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    Chassis welding

    Hello to everyone having welded the chassis of my romahome I now need to weld the cross members .my problem is they where completely rusted and I have had to cut and grind them to the bed of the van .I now need to weld a fabricated section to the underside and I'm not sure if there is a gap between the bed of the van which is metal and the inside of my romahome which is fiberglass any advice would be very much appreciated

    Ian c

    #2
    Plumber's soldering mat?

    Plumbers use a mat made from fireproof and insulating material to solder close to flammable materials, if there is any sort of gap at all behind that you could work it into it might do the job. See http://tinyurl.com/puwrdu4 which is but one example, put "plumbers soldering mat" into Google and you'll get lots of hits.

    Presume you are using MIG welding, if not I'd say that is the preferred option in order to minimise heat input. Short welds followed by local cooling with water would keep things as cool as possible. A soldering mat does not mind getting wet.

    Heard a horror story once about a lad, short of cash and with a banger that had failed MoT due to rusted sills, borrowing oxy-acetelyne kit from work and settling down to braze them into place in his garage. The heat input was so great that (behind his green goggles and failing to see it happening) he set fire to the car, which set fire to the garage, which set fire to the house. There's a moral in there somewhere!

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      #3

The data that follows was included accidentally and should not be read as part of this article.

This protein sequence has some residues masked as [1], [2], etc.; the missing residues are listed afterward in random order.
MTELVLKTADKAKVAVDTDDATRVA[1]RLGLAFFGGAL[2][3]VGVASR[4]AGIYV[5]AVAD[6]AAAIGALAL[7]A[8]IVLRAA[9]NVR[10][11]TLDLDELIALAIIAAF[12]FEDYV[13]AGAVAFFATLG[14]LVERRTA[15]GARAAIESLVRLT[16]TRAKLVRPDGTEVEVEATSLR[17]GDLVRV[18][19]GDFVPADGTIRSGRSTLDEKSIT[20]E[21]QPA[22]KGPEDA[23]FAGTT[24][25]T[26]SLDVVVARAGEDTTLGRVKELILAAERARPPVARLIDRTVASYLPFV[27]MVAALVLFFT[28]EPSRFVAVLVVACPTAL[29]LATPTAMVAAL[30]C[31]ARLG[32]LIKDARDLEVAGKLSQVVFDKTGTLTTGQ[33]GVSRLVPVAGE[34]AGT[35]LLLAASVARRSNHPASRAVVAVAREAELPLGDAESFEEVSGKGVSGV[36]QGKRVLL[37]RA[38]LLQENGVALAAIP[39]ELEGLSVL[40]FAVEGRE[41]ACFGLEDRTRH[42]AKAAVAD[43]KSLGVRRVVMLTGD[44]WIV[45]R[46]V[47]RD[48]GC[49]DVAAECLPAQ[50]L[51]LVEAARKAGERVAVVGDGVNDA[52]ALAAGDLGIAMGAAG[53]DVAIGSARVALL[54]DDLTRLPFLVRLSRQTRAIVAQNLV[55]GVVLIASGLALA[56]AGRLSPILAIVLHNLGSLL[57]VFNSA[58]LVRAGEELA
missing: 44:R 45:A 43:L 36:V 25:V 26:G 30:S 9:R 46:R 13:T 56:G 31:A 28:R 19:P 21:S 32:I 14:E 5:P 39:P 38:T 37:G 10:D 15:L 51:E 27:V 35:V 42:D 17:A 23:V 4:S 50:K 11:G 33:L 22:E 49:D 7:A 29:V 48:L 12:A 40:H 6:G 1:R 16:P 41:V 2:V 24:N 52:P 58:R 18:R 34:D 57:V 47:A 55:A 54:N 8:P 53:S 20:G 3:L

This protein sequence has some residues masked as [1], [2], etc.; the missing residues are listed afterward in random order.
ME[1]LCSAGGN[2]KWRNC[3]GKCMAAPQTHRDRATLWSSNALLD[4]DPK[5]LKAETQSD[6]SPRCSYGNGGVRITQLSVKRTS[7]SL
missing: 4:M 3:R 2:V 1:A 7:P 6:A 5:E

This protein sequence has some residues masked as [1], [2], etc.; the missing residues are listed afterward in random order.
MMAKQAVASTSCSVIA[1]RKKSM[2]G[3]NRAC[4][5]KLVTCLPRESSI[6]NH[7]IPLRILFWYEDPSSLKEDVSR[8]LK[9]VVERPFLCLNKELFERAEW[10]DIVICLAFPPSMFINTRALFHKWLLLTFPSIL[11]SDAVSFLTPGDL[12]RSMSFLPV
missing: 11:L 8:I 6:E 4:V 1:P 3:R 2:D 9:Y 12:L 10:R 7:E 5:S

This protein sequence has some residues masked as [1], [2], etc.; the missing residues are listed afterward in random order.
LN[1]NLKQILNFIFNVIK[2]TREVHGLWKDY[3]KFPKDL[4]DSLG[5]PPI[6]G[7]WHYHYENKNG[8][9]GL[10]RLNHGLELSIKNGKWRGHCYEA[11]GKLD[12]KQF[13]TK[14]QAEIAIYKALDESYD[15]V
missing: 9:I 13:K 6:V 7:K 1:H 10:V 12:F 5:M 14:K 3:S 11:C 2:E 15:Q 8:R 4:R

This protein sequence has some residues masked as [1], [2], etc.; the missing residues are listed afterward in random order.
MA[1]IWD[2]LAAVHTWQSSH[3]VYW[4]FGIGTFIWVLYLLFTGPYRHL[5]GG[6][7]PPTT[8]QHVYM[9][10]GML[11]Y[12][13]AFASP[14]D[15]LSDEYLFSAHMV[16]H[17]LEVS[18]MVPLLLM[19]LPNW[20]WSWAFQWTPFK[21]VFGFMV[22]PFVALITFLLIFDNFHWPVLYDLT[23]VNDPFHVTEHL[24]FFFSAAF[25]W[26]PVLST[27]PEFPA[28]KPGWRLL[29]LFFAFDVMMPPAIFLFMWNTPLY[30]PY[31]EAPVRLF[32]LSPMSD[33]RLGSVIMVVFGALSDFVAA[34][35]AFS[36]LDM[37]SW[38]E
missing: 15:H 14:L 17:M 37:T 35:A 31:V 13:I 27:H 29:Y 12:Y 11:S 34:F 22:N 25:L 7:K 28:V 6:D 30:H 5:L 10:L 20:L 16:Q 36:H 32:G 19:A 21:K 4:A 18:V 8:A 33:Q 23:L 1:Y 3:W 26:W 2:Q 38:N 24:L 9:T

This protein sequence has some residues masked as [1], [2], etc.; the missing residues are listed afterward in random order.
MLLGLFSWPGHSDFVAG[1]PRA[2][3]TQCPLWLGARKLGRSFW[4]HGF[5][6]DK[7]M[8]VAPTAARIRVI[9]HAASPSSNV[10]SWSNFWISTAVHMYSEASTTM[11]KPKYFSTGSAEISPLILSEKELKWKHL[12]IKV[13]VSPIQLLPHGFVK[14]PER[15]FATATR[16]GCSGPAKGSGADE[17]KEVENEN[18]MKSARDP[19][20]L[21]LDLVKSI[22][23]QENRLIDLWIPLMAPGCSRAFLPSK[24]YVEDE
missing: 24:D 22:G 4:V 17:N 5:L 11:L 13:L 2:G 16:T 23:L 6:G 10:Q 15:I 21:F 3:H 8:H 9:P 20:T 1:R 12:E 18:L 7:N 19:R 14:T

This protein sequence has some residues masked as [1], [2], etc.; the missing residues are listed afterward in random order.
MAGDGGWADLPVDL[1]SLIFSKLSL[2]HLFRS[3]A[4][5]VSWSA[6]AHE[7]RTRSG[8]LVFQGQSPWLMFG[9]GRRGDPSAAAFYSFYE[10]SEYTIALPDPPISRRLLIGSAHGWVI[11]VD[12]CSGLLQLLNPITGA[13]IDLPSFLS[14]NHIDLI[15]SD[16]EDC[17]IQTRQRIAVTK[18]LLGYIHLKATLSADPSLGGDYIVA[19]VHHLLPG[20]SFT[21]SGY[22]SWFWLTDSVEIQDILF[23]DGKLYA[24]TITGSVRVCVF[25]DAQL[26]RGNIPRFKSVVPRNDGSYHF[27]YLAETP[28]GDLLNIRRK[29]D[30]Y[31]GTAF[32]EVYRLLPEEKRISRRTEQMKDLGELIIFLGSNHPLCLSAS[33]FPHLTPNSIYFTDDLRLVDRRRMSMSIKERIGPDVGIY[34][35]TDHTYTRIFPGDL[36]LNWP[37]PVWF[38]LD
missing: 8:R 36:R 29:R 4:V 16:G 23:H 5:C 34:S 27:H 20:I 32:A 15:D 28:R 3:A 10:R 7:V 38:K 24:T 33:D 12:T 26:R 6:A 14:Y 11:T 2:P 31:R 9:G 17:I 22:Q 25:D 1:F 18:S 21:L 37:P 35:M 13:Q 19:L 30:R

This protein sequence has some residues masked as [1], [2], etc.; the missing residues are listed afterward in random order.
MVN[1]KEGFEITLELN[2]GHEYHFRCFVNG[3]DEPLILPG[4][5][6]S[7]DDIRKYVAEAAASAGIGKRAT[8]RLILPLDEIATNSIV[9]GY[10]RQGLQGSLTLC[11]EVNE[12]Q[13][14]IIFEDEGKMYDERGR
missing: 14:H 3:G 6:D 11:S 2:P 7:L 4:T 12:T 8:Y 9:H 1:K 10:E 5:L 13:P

mat

      Thank you Mike never even thought of using anything like that I will be looking into it .hopefully it will do the trick the mat got me thinking and I'm sure a few years ago there used to be a fibrous paste that had the same sort of effect butt the mat sounds a better idea once again thank you
      Ian c

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        #4
        Hi Ian.
        I don't do it so much now (opticians ultimatum) but I used to weld a lot of C15's. There is a ply floor sitting on top of the van floor which is covered in resin on the inside of the van. It burns really well! I used to cut 2 inch holes in the ply floor above the position of the intended welding every foot or so, use a cutter without the centre drill bit fitted and you can replace the ply plug after you're done. To keep the fire down I used an old CO2 fire extinguisher and put a cloth over the outlet gave it a few good squirts and collected the dry ice, I then filled the holes drilled with dry ice and over the floor area between the holes. This had the effect of cooling and kept the oxygen level down as the dry ice gave off CO2 as it warmed to reduce the fire potential. I also had Pam on standby with an air line and damp rags.
        Ant

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          #5
          Thank you Ant I think I will be using this technique to do the welding.Once I've gone threw the fiberglass floor and the plywood I can soak it with water if that's a good idea the people on this site are so helpful I thank you Ant once again.

          Ian c

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            #6
            Originally posted by ant View Post
            Hi Ian.